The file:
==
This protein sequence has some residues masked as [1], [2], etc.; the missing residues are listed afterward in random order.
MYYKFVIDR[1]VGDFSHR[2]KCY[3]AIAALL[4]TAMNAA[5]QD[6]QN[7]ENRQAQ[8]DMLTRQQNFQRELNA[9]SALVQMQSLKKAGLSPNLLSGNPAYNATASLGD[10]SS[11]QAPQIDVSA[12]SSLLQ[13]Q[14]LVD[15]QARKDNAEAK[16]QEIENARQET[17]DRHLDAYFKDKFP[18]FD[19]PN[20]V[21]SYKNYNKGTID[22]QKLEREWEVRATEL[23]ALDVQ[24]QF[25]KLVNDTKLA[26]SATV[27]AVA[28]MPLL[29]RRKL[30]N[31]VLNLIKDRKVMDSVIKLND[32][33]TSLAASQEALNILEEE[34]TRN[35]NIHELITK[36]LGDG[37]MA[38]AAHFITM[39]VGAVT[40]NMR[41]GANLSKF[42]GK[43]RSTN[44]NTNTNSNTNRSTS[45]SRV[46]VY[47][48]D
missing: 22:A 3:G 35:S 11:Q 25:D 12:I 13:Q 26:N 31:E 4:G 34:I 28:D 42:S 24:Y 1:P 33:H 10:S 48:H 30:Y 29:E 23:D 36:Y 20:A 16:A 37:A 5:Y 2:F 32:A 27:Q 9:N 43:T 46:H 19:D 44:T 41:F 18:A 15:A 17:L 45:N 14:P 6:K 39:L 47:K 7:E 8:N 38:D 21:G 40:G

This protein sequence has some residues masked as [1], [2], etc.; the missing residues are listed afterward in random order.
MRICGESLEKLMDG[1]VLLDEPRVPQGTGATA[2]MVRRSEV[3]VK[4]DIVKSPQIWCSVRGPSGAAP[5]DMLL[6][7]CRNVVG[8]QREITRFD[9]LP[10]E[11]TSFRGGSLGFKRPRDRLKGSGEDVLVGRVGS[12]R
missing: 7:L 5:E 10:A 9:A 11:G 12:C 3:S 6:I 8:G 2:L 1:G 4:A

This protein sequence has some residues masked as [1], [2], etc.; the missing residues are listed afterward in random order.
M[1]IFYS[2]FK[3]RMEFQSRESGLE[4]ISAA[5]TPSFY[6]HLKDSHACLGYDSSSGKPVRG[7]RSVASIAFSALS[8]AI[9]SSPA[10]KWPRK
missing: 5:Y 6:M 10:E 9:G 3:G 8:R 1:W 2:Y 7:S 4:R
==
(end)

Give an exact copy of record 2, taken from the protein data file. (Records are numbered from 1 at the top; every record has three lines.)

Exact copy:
This protein sequence has some residues masked as [1], [2], etc.; the missing residues are listed afterward in random order.
MRICGESLEKLMDG[1]VLLDEPRVPQGTGATA[2]MVRRSEV[3]VK[4]DIVKSPQIWCSVRGPSGAAP[5]DMLL[6][7]CRNVVG[8]QREITRFD[9]LP[10]E[11]TSFRGGSLGFKRPRDRLKGSGEDVLVGRVGS[12]R
missing: 7:L 5:E 10:A 9:A 11:G 12:C 3:S 6:I 8:G 2:L 1:G 4:A